It was triumphant indeed. I was just there Friday, Oct 9, 2009. I am 54 years old women who is afraid of heights, but Angels Landing did not stop me. It was beautiful and I want to thank my bestfriend for his support or I wouldn't have made it. As a reward he got me the T-shirt, I Hiked Angels Landing. Good luck to you all.


It amazes me that there are people who believe there should be "signs", fences , gates, anchored safety lines, etc.... to warn of danger. Humans evolved as a result of the ability to properly react to danger, adapt and survive. The "safety nets" are a recent addition to the world. If a person can't recognize the danger, can't, or won't, acknowledge their own limitations, and continues beyond their ability to cope with the situation, there are consequences. One must be willing to accept those consequences. However, thought also needs to be given to causing others to put themselves at risk to rescue, or recover, your unfortunate rear-end. Quit posting signs. Quit placing aids to navigation (i.e. anchored lines) and lets get back to insisting people exercise personal responsibility for success, or failure. Too many "aids" and signs give too many unqualified people access to areas they shouldn't be in. Not everybody should go everywhere. What makes a risk "reasonable" is proper preparation and skill development. If you don't prepare, don't blame others for not putting a sign up. It's your own fault. Own it, and remember, there's somebody at home that will miss you. So get out there, enjoy, explore and push the limits, within your limits.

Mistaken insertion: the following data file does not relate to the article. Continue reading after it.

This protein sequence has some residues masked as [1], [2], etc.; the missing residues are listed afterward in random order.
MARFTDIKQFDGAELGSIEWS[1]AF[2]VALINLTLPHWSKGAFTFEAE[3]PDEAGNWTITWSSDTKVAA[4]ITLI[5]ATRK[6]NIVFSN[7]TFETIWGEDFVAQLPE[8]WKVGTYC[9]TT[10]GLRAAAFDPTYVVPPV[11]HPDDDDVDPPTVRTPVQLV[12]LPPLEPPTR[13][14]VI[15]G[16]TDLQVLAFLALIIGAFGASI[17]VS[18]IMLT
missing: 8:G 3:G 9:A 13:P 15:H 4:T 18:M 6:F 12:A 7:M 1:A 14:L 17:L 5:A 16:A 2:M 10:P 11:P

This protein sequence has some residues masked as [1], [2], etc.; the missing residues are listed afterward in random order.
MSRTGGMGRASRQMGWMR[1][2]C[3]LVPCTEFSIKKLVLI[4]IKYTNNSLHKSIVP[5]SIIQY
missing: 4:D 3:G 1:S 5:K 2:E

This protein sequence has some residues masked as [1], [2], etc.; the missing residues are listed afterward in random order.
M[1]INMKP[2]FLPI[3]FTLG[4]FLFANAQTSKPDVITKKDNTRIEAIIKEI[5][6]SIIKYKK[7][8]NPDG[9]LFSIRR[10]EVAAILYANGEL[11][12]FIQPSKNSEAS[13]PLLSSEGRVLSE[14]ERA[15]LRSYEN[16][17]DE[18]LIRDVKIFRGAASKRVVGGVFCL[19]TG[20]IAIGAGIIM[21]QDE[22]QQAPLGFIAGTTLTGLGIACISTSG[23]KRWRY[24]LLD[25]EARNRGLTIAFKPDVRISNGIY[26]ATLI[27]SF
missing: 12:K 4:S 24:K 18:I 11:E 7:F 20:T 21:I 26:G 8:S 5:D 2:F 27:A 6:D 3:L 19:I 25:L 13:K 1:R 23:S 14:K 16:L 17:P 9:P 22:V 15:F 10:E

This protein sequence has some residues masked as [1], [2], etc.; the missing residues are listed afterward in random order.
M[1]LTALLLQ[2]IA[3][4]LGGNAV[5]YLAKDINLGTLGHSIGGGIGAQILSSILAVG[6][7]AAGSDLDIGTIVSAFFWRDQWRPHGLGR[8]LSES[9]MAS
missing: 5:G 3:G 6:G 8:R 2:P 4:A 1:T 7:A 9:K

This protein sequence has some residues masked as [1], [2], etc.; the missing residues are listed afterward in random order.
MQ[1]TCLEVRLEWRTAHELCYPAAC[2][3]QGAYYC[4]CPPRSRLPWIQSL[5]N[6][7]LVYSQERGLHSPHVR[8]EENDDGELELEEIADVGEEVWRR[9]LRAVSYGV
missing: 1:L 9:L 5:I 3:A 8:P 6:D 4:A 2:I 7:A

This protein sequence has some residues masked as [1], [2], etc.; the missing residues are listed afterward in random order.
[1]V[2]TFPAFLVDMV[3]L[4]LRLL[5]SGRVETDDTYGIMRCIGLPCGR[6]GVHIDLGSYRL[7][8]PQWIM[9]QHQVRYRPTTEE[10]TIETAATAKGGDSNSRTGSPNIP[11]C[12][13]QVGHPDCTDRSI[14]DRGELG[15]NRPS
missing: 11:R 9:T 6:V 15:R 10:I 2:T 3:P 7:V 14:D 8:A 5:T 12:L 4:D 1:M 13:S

I was there last month and people were hiking the trail with really young kids and flip flops. Not too smart. I didn't do it although I've hiked it 2 previous times and didn't feel like I needed the adrenaline rush this time plus maybe I'm getting old. I wanted to make 2 points specifically about Angel's Landing: (1) It's a little dangerous but most technical climbing gives people more exposure. On the A.L. trail, You have a foot or two between you and the edge and there really is no reason to fear falling except if its icy in the wintertime and I believe they close it then. The foot or two in the narrow parts doesn't seem like a lot to me when I'm hiking it but if you are careful you will be OK. My second point (2) is that Angel's Landing is the parks most famous trail but if you want beautiful hiking and views of the park without quite the extreme drop-off do the West Rim and / or Observation Point (unless you are in great shape probably not both in the same day). I've hiked all over the country and these 2 are close to the top on my list of all time favorite hikes.